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Response to James L. Gibson's Review of Skeletons in the Closet: Transitional Justice in Post-Communist Europe

  • Monika Nalepa
Extract

Vigorous exchanges between those who study charged topics like transitional justice using different approaches can be very helpful in progressing our understanding of the complex issues. But those reading this exchange between James Gibson and me could be left puzzled. While my review of Gibson's work shows how our two approaches can be harmonized, Gibson's review of Skeletons may urge readers to question whether, given such seemingly irreconcilable differences, transitional justice remains one field.

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References
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Bassiouni, M. Cherif. 2010. The Pursuit of International Criminal Justice: A World Study on Conflicts, Victimization, and Post-Conflict Justice. Antwerp: Intersentia.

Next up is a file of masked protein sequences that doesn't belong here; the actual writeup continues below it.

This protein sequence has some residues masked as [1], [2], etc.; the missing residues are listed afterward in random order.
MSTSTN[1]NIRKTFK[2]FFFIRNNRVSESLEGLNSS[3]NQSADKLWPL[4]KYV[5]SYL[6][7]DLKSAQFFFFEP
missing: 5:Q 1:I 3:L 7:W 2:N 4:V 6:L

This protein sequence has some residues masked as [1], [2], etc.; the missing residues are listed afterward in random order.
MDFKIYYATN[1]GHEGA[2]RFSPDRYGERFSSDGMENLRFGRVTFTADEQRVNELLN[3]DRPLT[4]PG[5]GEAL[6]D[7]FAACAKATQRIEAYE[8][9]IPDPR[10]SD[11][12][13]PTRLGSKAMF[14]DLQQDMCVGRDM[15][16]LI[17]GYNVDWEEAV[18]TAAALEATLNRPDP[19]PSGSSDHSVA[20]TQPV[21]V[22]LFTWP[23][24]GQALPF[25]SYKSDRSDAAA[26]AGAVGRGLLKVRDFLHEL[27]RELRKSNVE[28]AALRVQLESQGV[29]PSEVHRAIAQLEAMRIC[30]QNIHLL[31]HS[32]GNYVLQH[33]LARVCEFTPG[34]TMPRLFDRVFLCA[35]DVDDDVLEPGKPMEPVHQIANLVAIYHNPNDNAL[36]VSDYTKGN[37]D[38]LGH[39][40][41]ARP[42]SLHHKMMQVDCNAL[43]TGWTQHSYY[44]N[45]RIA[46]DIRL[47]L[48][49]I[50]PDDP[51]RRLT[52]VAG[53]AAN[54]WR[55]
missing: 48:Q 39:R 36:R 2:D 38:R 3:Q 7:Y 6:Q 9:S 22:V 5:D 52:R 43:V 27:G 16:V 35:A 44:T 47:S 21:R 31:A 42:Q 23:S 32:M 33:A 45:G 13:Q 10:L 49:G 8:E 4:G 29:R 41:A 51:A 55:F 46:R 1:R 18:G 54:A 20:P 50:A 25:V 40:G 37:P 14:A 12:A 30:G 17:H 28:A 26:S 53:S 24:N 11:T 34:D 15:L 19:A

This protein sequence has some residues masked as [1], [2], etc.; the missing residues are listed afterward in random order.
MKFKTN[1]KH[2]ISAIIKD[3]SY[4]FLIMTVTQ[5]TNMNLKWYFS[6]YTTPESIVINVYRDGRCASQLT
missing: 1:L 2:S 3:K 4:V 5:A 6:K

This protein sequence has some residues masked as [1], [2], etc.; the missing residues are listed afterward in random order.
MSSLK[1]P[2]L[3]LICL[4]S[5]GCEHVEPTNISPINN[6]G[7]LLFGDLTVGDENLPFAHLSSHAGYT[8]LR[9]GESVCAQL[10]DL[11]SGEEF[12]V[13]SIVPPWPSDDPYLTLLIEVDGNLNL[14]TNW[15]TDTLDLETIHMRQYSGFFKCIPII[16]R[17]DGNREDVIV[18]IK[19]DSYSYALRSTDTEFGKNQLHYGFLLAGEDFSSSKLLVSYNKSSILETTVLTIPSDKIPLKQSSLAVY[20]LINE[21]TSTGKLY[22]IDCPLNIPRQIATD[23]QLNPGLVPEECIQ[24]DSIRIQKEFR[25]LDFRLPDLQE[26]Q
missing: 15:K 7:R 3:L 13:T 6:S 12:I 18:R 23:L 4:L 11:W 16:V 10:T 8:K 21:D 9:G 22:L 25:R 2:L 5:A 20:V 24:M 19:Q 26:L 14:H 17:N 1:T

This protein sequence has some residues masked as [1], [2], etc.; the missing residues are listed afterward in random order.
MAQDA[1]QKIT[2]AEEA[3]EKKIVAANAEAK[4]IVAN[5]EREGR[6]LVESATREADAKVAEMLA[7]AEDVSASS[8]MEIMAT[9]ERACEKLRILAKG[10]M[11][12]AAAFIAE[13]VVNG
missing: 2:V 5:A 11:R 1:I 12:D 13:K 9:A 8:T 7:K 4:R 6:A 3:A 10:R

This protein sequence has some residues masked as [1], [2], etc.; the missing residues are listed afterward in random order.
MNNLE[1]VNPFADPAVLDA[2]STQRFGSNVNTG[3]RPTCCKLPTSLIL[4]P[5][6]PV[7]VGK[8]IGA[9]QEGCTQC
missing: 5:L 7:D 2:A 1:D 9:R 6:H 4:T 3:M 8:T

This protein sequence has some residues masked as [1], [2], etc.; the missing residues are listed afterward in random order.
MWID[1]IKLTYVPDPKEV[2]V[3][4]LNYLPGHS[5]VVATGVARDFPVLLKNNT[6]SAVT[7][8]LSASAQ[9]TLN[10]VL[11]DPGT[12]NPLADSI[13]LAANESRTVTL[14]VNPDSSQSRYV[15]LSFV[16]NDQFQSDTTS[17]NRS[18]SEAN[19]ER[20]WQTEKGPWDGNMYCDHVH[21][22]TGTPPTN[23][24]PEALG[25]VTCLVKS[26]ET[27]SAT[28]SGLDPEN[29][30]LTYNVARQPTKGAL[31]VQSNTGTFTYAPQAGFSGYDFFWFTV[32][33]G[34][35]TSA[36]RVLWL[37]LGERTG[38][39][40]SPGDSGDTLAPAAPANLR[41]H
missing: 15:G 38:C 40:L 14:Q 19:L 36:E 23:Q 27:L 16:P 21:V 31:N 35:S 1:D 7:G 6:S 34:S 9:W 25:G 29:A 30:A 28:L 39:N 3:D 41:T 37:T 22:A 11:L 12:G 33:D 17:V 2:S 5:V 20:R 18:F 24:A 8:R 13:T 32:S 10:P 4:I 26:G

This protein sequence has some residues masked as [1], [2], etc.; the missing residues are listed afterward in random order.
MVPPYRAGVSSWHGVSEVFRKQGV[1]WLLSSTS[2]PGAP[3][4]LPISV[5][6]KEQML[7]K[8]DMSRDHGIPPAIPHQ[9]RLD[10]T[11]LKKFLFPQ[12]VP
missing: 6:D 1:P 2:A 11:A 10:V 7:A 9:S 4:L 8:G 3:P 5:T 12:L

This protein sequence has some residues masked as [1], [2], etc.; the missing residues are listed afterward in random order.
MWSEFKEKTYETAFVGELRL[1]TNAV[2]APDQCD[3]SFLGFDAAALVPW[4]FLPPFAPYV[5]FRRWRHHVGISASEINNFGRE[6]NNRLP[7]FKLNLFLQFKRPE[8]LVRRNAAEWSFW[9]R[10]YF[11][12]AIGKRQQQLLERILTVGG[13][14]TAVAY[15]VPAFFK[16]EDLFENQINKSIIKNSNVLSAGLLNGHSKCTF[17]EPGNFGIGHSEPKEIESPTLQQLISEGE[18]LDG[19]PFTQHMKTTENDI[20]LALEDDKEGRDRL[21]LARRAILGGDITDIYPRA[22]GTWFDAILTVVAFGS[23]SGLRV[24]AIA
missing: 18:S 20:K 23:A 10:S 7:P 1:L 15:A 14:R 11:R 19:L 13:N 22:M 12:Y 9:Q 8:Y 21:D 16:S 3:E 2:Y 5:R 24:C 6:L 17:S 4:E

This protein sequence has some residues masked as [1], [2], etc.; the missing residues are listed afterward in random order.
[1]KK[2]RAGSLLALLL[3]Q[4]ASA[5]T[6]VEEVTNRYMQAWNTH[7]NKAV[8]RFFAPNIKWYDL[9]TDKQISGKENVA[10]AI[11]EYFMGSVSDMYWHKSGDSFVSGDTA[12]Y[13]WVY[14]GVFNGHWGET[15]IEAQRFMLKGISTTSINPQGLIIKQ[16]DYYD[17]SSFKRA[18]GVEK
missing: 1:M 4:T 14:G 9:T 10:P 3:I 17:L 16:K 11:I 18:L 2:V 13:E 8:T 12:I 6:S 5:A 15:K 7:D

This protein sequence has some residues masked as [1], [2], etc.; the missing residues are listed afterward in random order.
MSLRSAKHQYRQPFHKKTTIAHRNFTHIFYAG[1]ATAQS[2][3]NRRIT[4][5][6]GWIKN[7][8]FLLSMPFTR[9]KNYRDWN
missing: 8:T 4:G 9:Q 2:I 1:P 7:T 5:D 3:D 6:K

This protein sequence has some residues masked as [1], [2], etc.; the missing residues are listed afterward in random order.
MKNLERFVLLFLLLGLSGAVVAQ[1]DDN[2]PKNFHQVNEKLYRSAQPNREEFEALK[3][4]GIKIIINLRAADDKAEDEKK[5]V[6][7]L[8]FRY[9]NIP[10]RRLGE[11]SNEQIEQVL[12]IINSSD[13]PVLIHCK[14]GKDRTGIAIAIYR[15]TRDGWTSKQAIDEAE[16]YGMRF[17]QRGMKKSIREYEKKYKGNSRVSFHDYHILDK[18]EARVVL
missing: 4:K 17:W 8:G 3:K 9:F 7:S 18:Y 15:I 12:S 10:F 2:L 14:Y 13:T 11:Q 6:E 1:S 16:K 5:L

Green, Donald, and Shapiro, Ian. 1994. Pathologies of Rational Choice Theory: A Critique of Applications in Political Science. New Haven: Yale University Press.
Nalepa, Monika. 2008. “Punish the Guilty and Protect the Innocent: Comparing Truth Revelation Procedures.” Journal of Theoretical Politics 20 (April 2008): 221245.
Przeworski, Adam. 1992. Democracy and the Market. Political and Economic Reforms in Eastern Europe and Latin America. Cambridge, MA: Cambridge University Press.
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Perspectives on Politics
  • ISSN: 1537-5927
  • EISSN: 1541-0986
  • URL: /core/journals/perspectives-on-politics
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